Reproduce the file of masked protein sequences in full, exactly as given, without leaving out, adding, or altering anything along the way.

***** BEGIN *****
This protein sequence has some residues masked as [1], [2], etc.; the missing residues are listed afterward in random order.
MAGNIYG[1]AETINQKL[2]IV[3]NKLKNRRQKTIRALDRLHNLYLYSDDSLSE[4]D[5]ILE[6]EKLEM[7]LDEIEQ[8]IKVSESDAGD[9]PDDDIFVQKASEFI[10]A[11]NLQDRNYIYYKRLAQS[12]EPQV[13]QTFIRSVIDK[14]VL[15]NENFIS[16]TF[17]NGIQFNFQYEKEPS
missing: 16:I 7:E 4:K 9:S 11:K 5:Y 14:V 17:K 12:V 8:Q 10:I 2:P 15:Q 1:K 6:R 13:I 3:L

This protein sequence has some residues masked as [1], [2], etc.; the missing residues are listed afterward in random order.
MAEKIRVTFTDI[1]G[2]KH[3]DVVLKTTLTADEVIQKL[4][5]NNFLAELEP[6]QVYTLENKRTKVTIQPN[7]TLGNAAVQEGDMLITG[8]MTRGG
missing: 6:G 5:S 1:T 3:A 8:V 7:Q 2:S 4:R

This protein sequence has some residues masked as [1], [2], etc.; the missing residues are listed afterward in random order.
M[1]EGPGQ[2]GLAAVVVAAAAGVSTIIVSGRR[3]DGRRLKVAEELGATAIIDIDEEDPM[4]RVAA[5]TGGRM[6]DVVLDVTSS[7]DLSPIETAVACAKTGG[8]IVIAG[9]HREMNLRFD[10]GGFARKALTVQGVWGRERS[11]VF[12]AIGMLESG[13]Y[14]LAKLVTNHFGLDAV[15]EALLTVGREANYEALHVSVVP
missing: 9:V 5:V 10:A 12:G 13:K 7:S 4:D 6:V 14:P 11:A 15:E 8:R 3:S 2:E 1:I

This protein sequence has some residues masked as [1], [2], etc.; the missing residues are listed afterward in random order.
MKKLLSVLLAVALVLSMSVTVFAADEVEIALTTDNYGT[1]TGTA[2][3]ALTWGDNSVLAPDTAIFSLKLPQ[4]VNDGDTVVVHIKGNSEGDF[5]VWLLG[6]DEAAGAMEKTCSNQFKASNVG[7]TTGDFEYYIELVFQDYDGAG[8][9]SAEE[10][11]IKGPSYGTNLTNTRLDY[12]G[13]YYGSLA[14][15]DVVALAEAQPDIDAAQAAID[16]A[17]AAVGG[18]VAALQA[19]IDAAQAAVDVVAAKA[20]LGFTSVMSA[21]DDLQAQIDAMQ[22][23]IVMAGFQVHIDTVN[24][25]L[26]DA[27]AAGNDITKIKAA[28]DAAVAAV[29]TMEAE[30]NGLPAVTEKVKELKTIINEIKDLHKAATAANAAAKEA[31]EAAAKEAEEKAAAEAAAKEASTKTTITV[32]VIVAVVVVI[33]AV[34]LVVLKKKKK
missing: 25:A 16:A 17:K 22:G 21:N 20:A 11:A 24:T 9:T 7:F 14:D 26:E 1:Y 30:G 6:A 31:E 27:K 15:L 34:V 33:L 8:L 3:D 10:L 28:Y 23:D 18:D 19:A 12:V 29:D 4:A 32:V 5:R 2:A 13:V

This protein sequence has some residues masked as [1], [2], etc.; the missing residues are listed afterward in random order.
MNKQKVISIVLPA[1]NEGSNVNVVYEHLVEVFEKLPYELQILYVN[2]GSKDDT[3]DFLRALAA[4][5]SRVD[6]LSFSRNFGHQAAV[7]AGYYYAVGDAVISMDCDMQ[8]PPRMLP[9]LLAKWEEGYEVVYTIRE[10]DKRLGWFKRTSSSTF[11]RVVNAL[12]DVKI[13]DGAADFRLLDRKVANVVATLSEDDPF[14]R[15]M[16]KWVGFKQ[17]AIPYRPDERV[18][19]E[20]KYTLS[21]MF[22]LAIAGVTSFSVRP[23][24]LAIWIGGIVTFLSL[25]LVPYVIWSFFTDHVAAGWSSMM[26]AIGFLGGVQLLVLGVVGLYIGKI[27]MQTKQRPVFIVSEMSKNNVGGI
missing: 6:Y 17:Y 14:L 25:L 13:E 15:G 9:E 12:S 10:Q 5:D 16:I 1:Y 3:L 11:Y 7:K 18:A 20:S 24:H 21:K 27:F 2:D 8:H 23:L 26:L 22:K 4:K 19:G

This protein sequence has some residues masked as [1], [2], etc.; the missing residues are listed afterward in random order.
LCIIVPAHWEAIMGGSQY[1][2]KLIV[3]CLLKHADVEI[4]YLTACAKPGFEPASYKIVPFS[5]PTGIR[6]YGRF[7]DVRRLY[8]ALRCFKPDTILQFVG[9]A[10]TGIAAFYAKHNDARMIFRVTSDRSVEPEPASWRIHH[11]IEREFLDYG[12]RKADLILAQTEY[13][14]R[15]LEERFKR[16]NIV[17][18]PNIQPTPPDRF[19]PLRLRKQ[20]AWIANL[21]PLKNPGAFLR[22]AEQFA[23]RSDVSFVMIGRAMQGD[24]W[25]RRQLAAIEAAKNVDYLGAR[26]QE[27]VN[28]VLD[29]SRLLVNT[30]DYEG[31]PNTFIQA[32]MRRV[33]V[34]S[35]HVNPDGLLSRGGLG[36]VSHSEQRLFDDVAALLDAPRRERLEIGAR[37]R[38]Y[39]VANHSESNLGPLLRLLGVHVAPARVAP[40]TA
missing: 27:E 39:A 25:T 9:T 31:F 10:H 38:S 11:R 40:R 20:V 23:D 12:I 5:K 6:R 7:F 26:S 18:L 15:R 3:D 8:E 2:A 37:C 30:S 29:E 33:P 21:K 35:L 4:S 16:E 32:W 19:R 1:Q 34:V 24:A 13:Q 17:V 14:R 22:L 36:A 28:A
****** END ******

This protein sequence has some residues masked as [1], [2], etc.; the missing residues are listed afterward in random order.
MAGNIYG[1]AETINQKL[2]IV[3]NKLKNRRQKTIRALDRLHNLYLYSDDSLSE[4]D[5]ILE[6]EKLEM[7]LDEIEQ[8]IKVSESDAGD[9]PDDDIFVQKASEFI[10]A[11]NLQDRNYIYYKRLAQS[12]EPQV[13]QTFIRSVIDK[14]VL[15]NENFIS[16]TF[17]NGIQFNFQYEKEPS
missing: 16:I 7:E 4:K 9:S 11:K 5:Y 14:V 17:K 12:V 8:Q 10:I 2:P 15:Q 1:K 6:R 13:I 3:L

This protein sequence has some residues masked as [1], [2], etc.; the missing residues are listed afterward in random order.
MAEKIRVTFTDI[1]G[2]KH[3]DVVLKTTLTADEVIQKL[4][5]NNFLAELEP[6]QVYTLENKRTKVTIQPN[7]TLGNAAVQEGDMLITG[8]MTRGG
missing: 6:G 5:S 1:T 3:A 8:V 7:Q 2:S 4:R

This protein sequence has some residues masked as [1], [2], etc.; the missing residues are listed afterward in random order.
M[1]EGPGQ[2]GLAAVVVAAAAGVSTIIVSGRR[3]DGRRLKVAEELGATAIIDIDEEDPM[4]RVAA[5]TGGRM[6]DVVLDVTSS[7]DLSPIETAVACAKTGG[8]IVIAG[9]HREMNLRFD[10]GGFARKALTVQGVWGRERS[11]VF[12]AIGMLESG[13]Y[14]LAKLVTNHFGLDAV[15]EALLTVGREANYEALHVSVVP
missing: 9:V 5:V 10:A 12:G 13:K 7:S 4:D 6:V 14:P 11:A 15:E 8:R 3:S 2:E 1:I

This protein sequence has some residues masked as [1], [2], etc.; the missing residues are listed afterward in random order.
MKKLLSVLLAVALVLSMSVTVFAADEVEIALTTDNYGT[1]TGTA[2][3]ALTWGDNSVLAPDTAIFSLKLPQ[4]VNDGDTVVVHIKGNSEGDF[5]VWLLG[6]DEAAGAMEKTCSNQFKASNVG[7]TTGDFEYYIELVFQDYDGAG[8][9]SAEE[10][11]IKGPSYGTNLTNTRLDY[12]G[13]YYGSLA[14][15]DVVALAEAQPDIDAAQAAID[16]A[17]AAVGG[18]VAALQA[19]IDAAQAAVDVVAAKA[20]LGFTSVMSA[21]DDLQAQIDAMQ[22][23]IVMAGFQVHIDTVN[24][25]L[26]DA[27]AAGNDITKIKAA[28]DAAVAAV[29]TMEAE[30]NGLPAVTEKVKELKTIINEIKDLHKAATAANAAAKEA[31]EAAAKEAEEKAAAEAAAKEASTKTTITV[32]VIVAVVVVI[33]AV[34]LVVLKKKKK
missing: 25:A 16:A 17:K 22:G 21:N 20:A 11:A 24:T 9:T 7:F 14:D 26:E 1:Y 30:G 6:A 31:E 27:K 15:L 34:V 33:L 8:L 3:D 10:L 28:Y 23:D 18:D 19:A 12:V 29:D 4:A 32:V 5:R 2:A 13:V

This protein sequence has some residues masked as [1], [2], etc.; the missing residues are listed afterward in random order.
MNKQKVISIVLPA[1]NEGSNVNVVYEHLVEVFEKLPYELQILYVN[2]GSKDDT[3]DFLRALAA[4][5]SRVD[6]LSFSRNFGHQAAV[7]AGYYYAVGDAVISMDCDMQ[8]PPRMLP[9]LLAKWEEGYEVVYTIRE[10]DKRLGWFKRTSSSTF[11]RVVNAL[12]DVKI[13]DGAADFRLLDRKVANVVATLSEDDPF[14]R[15]M[16]KWVGFKQ[17]AIPYRPDERV[18][19]E[20]KYTLS[21]MF[22]LAIAGVTSFSVRP[23][24]LAIWIGGIVTFLSL[25]LVPYVIWSFFTDHVAAGWSSMM[26]AIGFLGGVQLLVLGVVGLYIGKI[27]MQTKQRPVFIVSEMSKNNVGGI
missing: 6:Y 17:Y 14:L 25:L 13:E 15:G 9:E 12:S 10:Q 5:D 16:I 1:Y 3:L 11:Y 7:K 18:A 20:S 24:H 21:K 27:F 2:D 8:H 23:L 26:L 22:K 4:K 19:G

This protein sequence has some residues masked as [1], [2], etc.; the missing residues are listed afterward in random order.
LCIIVPAHWEAIMGGSQY[1][2]KLIV[3]CLLKHADVEI[4]YLTACAKPGFEPASYKIVPFS[5]PTGIR[6]YGRF[7]DVRRLY[8]ALRCFKPDTILQFVG[9]A[10]TGIAAFYAKHNDARMIFRVTSDRSVEPEPASWRIHH[11]IEREFLDYG[12]RKADLILAQTEY[13][14]R[15]LEERFKR[16]NIV[17][18]PNIQPTPPDRF[19]PLRLRKQ[20]AWIANL[21]PLKNPGAFLR[22]AEQFA[23]RSDVSFVMIGRAMQGD[24]W[25]RRQLAAIEAAKNVDYLGAR[26]QE[27]VN[28]VLD[29]SRLLVNT[30]DYEG[31]PNTFIQA[32]MRRV[33]V[34]S[35]HVNPDGLLSRGGLG[36]VSHSEQRLFDDVAALLDAPRRERLEIGAR[37]R[38]Y[39]VANHSESNLGPLLRLLGVHVAPARVAP[40]TA
missing: 27:E 39:A 25:T 9:T 31:F 10:H 38:S 11:R 40:R 20:V 23:D 12:I 5:K 6:R 7:F 26:S 18:L 15:R 3:D 8:E 2:A 37:C 30:S 29:E 33:P 21:K 35:L 4:S 16:E 32:W 19:R 1:Q 34:V 24:A 13:Q 17:V 14:R 22:L 36:A 28:A